Wednesday, May 29, 2019

Stereo 8

By 1967, you weren't cool if you didn't have 8-tracks. Born out of our love for the car, cheaply made, cheaply produced (but at album prices) 8-track cartridges came without the lyrics or the inserts (no mustache cut-out for Sgt. Pepper, no lenticular cover for Her Satanic Majesties Request), just portability. The concept, originally known as Stereo 8 was created by a consortium of Lear Jet, Ampex, Ford, General Motors and RCA. Ford started to factory-install 8-Track players as early as 1965 on the Mustang, Thunderbird and Lincoln models, and that same year RCA jump-started 8-Track production by releasing 175 8-Tracks from its RCA Victor catalog. 

The production/audio quality was rank, the cartridges themselves were cheap and easily broken, and how many of us drove around shoving matchbooks under the tape to make it play correctly (the movable head design was flawed as it was unable to maintain head alignment), still there was something about it; something fabulous about playing the songs you wanted to hear in the car. At times, part one of a song was on a different side than part 2 (such as Joni Mitchell’s "Down to You;" note Asylum's mislabeling as "Down On You"), so the concept took its toll on the integrity of the music, and yet there were occasions when to eliminate negative space, bands added extra content (such as Pink Floyd's Wish You Were Here.) The era of portability was upon us.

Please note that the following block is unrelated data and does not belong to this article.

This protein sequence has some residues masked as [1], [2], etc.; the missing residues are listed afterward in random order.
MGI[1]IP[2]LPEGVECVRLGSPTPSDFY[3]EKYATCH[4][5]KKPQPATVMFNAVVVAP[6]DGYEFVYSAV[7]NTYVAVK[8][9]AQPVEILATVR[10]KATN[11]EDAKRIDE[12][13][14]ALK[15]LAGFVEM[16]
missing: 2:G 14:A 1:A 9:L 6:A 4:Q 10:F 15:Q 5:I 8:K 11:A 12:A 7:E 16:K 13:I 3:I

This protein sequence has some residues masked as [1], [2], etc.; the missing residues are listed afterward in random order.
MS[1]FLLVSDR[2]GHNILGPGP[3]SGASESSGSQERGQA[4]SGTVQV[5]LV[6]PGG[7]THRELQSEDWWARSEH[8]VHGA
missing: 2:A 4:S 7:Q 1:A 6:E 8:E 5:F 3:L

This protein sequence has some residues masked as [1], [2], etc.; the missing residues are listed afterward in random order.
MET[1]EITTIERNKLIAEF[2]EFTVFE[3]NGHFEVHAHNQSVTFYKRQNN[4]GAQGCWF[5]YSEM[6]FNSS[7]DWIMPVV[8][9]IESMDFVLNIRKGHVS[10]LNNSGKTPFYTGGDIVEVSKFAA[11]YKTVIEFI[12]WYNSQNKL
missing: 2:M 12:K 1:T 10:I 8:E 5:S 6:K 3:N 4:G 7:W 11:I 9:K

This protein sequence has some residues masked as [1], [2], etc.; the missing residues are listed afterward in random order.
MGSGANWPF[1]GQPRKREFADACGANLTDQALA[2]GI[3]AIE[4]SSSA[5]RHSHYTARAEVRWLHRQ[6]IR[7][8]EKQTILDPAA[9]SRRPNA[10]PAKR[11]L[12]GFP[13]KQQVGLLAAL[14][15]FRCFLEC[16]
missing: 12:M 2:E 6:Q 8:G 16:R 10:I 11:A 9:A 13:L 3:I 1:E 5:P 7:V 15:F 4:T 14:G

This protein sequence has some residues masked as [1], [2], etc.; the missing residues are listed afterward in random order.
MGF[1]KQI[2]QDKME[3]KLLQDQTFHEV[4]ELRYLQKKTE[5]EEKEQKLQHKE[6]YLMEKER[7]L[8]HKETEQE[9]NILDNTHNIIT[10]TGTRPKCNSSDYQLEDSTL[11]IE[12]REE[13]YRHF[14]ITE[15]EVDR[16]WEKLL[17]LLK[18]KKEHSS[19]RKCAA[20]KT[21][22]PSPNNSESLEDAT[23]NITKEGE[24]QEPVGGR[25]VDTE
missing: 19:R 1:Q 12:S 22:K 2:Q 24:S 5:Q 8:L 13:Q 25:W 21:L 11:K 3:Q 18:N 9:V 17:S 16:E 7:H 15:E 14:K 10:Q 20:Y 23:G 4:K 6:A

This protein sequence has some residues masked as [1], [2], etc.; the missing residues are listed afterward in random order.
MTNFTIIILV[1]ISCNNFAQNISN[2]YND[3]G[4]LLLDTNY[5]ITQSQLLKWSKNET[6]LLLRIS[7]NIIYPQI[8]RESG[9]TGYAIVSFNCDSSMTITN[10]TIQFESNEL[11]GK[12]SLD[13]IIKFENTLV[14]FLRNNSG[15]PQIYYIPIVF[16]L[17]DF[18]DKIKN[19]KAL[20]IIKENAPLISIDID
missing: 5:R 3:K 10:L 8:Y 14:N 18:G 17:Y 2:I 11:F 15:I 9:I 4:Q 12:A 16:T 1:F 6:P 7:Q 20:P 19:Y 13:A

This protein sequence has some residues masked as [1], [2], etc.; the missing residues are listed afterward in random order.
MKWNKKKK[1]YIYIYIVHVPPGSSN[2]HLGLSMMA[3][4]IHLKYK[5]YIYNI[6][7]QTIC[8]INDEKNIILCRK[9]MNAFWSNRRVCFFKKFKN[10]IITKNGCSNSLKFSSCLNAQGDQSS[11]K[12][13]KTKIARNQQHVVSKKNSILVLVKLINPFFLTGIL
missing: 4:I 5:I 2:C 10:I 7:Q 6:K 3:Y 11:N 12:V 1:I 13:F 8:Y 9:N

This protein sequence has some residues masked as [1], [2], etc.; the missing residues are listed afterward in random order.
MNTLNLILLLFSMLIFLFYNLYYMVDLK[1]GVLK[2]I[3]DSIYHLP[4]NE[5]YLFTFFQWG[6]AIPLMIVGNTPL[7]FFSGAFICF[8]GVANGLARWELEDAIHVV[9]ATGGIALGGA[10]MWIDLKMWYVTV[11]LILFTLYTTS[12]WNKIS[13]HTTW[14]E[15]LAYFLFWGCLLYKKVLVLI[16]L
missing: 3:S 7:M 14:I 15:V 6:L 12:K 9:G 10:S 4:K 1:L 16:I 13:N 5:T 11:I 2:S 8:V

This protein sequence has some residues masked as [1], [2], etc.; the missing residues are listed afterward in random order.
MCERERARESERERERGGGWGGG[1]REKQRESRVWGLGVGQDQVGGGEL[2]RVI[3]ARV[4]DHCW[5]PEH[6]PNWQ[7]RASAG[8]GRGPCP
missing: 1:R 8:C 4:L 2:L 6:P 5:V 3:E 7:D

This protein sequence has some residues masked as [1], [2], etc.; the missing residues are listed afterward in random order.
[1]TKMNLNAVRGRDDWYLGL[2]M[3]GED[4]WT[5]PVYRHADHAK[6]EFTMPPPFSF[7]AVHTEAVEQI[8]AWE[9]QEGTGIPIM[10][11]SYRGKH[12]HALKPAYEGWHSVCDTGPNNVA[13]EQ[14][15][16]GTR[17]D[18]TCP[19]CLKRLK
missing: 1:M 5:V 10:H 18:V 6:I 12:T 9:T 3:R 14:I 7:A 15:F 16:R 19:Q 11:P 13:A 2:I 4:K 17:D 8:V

And of course, all songs are enhanced by an audible hisssssssss.

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